Walking out of the doctor's office to her car, Clare Marie Ackroyd slipped on wet grass, fell and broke her right shoulder. When she got home from the emergency room later that day, her arm was in a sling, and she couldn't dress herself, fix a meal or even sign a check. That's an inconvenient situation for anyone, but for someone who lives alone, it can be a total nightmare. Ackroyd, 62, is divorced and has only one child, who lives in England, but her eight-week convalescence has been far easier than she expected. Ackroyd lives in ElderSpirit, a cohousing community in Abingdon, Va., and her fellow residents have rallied around her as her shoulder heals. One of them has taken on the assignment of helping her shower, dress and make breakfast. Others prepare and deliver lunches and dinners for the rest of the week. Just as important, emotional support has been constant too. "It's wonderful because I feel all the love and care from these people," says Ackroyd, a former librarian, who had moved into ElderSpirit from Bath, Maine, just two months before the accident. "This experience has really opened me up and shown me just what the community is."
Cohousing, which debuted in Denmark in the 1970s, is a semi-communal concept in which separate living units--usually attached condo-style--are clustered around a "common house," which, at the very least, has a kitchen, a dining room and a third area for gatherings and activities. The idea is to bring back a time when neighbors were an integral part of one another's lives, sharing meals and recreation--and providing companionship and a helping hand. That concept has been co-opted recently by older people looking for a way to combine their autonomy with access to a supportive community. Elder cohousing features single-story units; step-free entrances; grab bars; and wide, wheelchair-accessible doorways.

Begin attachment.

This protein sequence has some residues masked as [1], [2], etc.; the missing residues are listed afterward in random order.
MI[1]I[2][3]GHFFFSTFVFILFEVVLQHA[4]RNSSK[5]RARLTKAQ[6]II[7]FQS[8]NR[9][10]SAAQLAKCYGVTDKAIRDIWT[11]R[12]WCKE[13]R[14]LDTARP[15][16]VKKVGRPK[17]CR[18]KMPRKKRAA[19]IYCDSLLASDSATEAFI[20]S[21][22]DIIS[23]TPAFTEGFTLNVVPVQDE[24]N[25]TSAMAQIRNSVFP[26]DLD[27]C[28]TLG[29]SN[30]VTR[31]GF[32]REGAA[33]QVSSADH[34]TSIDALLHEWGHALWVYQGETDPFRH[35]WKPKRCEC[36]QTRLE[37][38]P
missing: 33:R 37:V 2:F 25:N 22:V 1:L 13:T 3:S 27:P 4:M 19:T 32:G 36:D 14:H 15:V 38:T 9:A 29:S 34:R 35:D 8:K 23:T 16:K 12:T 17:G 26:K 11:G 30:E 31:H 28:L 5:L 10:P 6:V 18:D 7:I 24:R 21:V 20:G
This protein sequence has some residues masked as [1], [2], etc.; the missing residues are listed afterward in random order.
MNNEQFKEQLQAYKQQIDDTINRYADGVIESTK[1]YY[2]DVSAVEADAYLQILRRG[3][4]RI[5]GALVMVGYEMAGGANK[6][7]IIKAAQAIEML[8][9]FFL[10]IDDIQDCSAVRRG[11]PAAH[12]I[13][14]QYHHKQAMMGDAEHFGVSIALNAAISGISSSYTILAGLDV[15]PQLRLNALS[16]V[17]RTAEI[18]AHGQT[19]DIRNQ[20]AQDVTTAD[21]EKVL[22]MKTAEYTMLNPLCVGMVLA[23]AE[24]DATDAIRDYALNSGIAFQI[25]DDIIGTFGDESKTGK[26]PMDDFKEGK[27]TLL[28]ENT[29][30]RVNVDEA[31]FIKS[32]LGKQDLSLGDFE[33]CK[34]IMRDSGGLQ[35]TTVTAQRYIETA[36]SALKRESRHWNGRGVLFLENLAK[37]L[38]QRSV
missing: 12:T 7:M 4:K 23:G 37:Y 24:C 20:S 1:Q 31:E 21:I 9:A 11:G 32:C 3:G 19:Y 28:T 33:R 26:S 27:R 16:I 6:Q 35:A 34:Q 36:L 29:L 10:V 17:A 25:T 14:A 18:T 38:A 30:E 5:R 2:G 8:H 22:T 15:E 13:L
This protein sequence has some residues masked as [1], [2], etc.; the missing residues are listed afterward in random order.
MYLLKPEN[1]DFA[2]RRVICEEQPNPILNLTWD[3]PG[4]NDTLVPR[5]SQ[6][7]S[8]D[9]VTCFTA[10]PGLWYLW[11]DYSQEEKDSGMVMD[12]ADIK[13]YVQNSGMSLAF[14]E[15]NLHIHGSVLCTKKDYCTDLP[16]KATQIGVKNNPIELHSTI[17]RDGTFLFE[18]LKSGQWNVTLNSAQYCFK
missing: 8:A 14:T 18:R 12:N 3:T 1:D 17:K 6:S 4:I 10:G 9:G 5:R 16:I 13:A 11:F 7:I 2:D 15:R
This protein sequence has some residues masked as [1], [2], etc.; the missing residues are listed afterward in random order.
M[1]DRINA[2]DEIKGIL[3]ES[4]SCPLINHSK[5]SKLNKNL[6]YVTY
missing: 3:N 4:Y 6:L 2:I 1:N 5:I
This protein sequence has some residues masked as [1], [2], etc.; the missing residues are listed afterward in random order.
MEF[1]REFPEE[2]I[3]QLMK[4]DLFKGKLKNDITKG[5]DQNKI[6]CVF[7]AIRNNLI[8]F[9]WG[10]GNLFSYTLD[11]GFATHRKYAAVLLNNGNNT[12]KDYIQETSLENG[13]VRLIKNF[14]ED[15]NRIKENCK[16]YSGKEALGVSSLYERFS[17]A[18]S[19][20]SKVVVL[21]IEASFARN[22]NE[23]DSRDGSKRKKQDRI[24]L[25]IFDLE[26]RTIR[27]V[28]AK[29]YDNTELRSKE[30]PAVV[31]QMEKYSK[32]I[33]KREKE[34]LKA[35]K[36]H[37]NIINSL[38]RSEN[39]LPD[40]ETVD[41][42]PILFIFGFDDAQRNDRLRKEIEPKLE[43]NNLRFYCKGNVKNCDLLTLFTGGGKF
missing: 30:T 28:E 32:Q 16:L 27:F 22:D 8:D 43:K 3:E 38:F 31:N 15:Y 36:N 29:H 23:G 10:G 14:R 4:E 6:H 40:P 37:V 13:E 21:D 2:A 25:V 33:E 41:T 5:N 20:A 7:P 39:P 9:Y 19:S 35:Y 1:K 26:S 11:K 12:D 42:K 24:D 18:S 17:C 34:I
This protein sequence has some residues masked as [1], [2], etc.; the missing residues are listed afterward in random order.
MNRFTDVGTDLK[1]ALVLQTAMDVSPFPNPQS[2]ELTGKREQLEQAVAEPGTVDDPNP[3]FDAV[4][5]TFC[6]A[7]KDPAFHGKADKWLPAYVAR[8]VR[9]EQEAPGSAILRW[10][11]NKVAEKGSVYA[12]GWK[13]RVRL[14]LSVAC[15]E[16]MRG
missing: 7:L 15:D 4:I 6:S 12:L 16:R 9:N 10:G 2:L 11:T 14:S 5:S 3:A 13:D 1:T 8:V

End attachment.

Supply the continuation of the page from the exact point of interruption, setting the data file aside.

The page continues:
The first senior-cohousing development, called Glacier Circle, opened in Davis, Calif., last December. ElderSpirit's residents started moving in during the spring and summer. The common house in each cohousing project is tailored to the resident group's interests and needs. For instance, the one at Silver Sage Village, a 16-unit development that broke ground in Boulder, Colo., in August, will have a gourmet kitchen, dining room, library, crafts and multimedia rooms, plus two bedrooms for caregivers or visiting family members.
Ackroyd, a self-described nomad who has lived in Ohio, New York and Massachusetts, as well as Maine, says she chose ElderSpirit because she wanted to be part of a caring community that shares her interest in spirituality and a desire to assist one another as its members age together. In addition to three former nuns who came up with the ElderSpirit concept, its residents include a substance-abuse counselor, a city manager, a painter, an attorney, a secretary, a female police officer and a teacher, all now retired, plus a speech therapist and a tennis coach who are still working. They came to ElderSpirit from 10 states; there is even a resident from the tiny European country of Andorra. Although ElderSpirit members must be 55 years or older to buy or rent, the current residents range in age from 62 to 84, with the majority in their 70s. Once they have all moved in, the community will consist of nine men and 30 women, including seven couples.